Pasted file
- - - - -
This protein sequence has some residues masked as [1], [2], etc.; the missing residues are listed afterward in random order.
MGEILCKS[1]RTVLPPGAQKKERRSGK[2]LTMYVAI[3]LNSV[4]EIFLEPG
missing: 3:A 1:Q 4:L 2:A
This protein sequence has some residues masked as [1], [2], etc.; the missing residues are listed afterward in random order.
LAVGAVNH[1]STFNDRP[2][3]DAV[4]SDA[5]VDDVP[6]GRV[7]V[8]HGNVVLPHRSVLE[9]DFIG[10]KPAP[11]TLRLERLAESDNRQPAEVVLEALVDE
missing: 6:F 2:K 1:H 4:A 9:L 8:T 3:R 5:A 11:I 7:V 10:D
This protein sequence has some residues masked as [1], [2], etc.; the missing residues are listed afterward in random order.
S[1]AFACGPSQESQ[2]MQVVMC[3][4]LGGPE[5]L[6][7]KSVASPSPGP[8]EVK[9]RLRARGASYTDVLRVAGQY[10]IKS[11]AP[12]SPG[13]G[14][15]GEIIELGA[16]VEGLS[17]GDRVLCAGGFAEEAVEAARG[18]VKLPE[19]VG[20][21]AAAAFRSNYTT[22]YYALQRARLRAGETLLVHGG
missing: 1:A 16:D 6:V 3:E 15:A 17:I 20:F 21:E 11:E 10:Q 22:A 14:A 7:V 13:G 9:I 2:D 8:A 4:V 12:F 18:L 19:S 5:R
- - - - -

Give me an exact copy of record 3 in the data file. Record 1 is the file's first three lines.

This protein sequence has some residues masked as [1], [2], etc.; the missing residues are listed afterward in random order.
S[1]AFACGPSQESQ[2]MQVVMC[3][4]LGGPE[5]L[6][7]KSVASPSPGP[8]EVK[9]RLRARGASYTDVLRVAGQY[10]IKS[11]AP[12]SPG[13]G[14][15]GEIIELGA[16]VEGLS[17]GDRVLCAGGFAEEAVEAARG[18]VKLPE[19]VG[20][21]AAAAFRSNYTT[22]YYALQRARLRAGETLLVHGG
missing: 1:A 16:D 6:V 3:E 15:A 17:I 20:F 21:E 11:E 10:Q 22:A 14:A 7:V 13:G 9:I 2:D 8:A 4:V 12:F 18:L 19:S 5:R